So therefore, China requires not only capital development, technological development; it still now is importing a lot of its technology. The policy is a right policy, but there is a dead end to it. You've got to go beyond importing technology in a world which is running out of technology to import, into generating it!

Then go to Russia. Now, Russia's a broken-down country now: It's been raped, looted, it is regularly raped. It gets up in the morning, and it's raped again. I don't care who does it—it's raped—that's the first event in Russian history, every morning. That's been life, since the fall of Gorbachov.

So, the problem is now, there are raw materials in Asia, tremendous amount of primary mineral resources in Asia, compared to the Southern Africa Shield—which has less than Asia, much less rich; there's the Patagonian tip in Argentina, which is another great source; underneath the Amazon River system, there are great resources.

But, what's Russia's position? Does it control this territory, directly or with Kazakstan? Is that what the significance is? No! It's, no one can develop these resources without Russian science! That's the point.

See now, therefore, you have the largest nation of the planet, in population, China; Russia which still represents in a sense, the largest territory of any nation on the planet, if we include Kazakstan. And Russia has science, but China can not develop this area, because it doesn't have that science. In the Vernadsky Geological Museum, we have an assembly of people from various professions, but all dealing on, what? On the theme of Vernadsky!

So, why is Russia absolutely indispensable to the rest of the world to make this work? Because of, particularly, two scientists, two Russian scientists: one, Mendeleyev; the second, his successor, Vernadsky. And Mendeleyev did not really address many of the questions that Vernadsky did. Vernadsky's conception of the Noösphere, is the greatest revolution in policy, which has been introduced to this planet, in terms of conception of social policy.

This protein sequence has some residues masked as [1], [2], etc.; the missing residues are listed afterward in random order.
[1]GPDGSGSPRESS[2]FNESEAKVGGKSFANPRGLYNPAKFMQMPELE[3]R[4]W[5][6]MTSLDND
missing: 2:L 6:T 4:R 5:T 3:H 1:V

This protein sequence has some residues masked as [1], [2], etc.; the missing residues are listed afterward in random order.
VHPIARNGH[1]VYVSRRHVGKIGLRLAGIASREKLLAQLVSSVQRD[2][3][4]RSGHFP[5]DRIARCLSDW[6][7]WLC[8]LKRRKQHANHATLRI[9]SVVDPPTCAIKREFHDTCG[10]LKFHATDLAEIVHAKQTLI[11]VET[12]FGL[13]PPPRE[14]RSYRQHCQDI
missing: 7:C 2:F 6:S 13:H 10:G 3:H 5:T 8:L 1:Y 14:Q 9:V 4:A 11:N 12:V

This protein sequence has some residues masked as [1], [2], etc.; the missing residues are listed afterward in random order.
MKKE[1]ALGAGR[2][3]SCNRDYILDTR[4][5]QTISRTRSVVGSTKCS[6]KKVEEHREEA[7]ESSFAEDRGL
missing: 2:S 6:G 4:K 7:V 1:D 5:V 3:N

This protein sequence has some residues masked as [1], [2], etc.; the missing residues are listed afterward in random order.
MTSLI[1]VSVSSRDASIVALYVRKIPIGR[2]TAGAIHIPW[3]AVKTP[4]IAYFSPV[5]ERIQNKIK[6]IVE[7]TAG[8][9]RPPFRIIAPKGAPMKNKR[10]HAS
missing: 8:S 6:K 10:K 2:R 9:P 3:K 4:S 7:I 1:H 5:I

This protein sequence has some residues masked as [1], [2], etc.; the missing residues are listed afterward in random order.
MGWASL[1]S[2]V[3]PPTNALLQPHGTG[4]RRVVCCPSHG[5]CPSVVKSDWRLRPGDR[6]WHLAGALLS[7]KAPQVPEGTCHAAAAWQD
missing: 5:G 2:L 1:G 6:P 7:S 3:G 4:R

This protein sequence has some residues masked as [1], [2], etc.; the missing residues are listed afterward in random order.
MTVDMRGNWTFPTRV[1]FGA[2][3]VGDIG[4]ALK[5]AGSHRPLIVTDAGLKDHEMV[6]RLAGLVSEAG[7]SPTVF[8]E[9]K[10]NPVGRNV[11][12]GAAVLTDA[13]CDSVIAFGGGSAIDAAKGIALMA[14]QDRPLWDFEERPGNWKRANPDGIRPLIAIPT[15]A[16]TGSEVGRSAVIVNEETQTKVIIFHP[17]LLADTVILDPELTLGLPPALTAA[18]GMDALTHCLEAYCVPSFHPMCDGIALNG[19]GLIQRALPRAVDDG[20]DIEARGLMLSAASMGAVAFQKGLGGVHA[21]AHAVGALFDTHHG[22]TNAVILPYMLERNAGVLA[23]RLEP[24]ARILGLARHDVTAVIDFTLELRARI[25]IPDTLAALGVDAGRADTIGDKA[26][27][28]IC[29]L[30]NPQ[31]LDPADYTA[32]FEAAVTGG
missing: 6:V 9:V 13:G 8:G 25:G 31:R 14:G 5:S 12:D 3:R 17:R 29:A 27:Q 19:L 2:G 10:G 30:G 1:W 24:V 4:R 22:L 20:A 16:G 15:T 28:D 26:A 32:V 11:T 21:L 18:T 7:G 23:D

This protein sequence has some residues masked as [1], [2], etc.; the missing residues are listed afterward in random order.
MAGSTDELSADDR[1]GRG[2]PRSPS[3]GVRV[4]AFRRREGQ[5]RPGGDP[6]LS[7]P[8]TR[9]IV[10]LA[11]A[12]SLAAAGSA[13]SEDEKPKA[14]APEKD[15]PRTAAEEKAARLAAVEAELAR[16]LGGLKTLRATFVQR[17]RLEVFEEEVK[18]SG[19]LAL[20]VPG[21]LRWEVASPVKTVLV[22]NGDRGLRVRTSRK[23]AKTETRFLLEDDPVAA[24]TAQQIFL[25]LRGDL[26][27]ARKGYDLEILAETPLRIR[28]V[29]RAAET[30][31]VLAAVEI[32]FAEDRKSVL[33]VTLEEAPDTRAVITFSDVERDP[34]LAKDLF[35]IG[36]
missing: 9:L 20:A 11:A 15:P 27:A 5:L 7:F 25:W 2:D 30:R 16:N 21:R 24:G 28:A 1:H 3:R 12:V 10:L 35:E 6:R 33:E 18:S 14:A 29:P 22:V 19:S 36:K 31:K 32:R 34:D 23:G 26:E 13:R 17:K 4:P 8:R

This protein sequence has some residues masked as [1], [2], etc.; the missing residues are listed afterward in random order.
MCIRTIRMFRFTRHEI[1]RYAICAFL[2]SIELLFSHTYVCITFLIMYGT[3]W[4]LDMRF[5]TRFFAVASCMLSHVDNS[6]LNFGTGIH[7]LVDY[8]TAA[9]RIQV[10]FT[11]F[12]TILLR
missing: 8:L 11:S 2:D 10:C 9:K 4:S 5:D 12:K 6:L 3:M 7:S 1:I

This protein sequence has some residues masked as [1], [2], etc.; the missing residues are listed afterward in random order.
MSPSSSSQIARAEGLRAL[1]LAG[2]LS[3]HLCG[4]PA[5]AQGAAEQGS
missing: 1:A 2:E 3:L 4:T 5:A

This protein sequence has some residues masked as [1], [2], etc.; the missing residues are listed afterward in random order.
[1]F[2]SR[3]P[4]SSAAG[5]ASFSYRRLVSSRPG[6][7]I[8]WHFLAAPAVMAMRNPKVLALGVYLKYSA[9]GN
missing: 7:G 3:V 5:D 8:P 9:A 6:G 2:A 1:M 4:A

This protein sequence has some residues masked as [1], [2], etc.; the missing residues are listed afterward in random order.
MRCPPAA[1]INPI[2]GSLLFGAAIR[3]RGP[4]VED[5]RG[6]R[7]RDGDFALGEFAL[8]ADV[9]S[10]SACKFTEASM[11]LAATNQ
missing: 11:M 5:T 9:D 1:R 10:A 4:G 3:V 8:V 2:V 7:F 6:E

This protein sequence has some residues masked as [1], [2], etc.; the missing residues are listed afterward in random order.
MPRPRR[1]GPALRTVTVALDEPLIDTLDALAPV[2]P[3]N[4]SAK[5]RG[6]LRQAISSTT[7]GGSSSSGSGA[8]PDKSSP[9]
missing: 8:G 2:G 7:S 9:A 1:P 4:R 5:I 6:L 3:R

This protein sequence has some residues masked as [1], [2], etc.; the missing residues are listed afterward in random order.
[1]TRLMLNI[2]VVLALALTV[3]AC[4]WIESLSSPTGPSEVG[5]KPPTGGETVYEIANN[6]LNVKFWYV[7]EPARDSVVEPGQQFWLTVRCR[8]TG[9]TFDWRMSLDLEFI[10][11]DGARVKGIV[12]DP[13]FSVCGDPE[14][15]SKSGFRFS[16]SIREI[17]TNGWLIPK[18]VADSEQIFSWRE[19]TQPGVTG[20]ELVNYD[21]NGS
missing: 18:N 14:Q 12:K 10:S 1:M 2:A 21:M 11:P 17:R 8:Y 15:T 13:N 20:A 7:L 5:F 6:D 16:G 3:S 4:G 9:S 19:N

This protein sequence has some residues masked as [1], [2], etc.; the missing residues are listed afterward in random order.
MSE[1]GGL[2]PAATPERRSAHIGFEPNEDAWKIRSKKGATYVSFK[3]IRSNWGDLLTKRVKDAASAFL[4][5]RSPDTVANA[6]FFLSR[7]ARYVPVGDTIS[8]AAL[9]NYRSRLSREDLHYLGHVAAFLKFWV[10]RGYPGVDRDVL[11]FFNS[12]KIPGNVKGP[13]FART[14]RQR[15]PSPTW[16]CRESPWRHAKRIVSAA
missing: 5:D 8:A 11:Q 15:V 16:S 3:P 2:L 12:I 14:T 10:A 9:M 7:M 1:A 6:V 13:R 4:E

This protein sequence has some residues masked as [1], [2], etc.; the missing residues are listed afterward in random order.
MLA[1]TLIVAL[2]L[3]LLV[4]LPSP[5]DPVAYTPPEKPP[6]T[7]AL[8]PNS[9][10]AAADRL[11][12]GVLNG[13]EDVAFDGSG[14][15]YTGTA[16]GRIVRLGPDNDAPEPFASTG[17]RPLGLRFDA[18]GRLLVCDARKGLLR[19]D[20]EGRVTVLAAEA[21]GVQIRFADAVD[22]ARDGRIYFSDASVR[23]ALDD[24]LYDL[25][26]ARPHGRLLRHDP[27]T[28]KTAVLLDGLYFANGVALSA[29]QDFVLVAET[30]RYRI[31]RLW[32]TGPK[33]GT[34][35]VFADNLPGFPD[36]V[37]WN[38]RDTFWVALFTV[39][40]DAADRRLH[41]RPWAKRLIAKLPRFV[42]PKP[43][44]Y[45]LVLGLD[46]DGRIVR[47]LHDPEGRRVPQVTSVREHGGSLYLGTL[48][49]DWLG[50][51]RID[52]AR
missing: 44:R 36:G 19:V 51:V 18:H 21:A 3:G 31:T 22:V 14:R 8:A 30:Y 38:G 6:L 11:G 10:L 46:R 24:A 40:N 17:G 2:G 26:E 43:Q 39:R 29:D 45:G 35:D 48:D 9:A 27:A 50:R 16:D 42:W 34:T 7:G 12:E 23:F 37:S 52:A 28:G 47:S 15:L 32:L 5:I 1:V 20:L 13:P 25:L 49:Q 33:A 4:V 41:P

Now, Jonathan [Tennenbaum], among others, has been involved in this Mendeleyev question: that the development of the so-called Periodic Table by Mendeleyev already represented a great idea; but, what Mendeleyev presented initially was a first approximation. Then, in his later work, Mendeleyev began to raise questions about the so-called "magic numbers." You can not explain the physics of the Periodic Table by magic numbers, the distribution of neutrons. It doesn't work. It's a fantasy! It's a toy, it's masturbation.

But, the question of what do you do, about these so-called "magic numbers," the fallacy of the Mendeleyev table, as understood, is crucial. Why? Which we dealt with in the 1970s, and 1980s, in part of the work of the Fusion Energy Foundation, of which I was a founding leader. We concentrated on this thing.

The point is, is I attacked the competence of modern science, as practiced. Modern science is essentially Cartesian science. It's reductionist science. It explains everything in terms of little hard balls. It does not understand the universe is a developing universe; that there is no such thing as fixed science. There's a developing process: that man is changing the universe, and man's science must keep up with the changes which man is introducing into the universe.

Now, the question of raw materials: We're talking about the transmutation, on a grand scale, of mineral materials—in particular. Transmutation, mass transmutation. This is what is buried in the second phase of the Mendeleyev work, which is unresolved. This question is posed on a higher level, from a different standpoint by Vernadsky. So therefore, you need the people in Russia who have more knowledge than they know they have.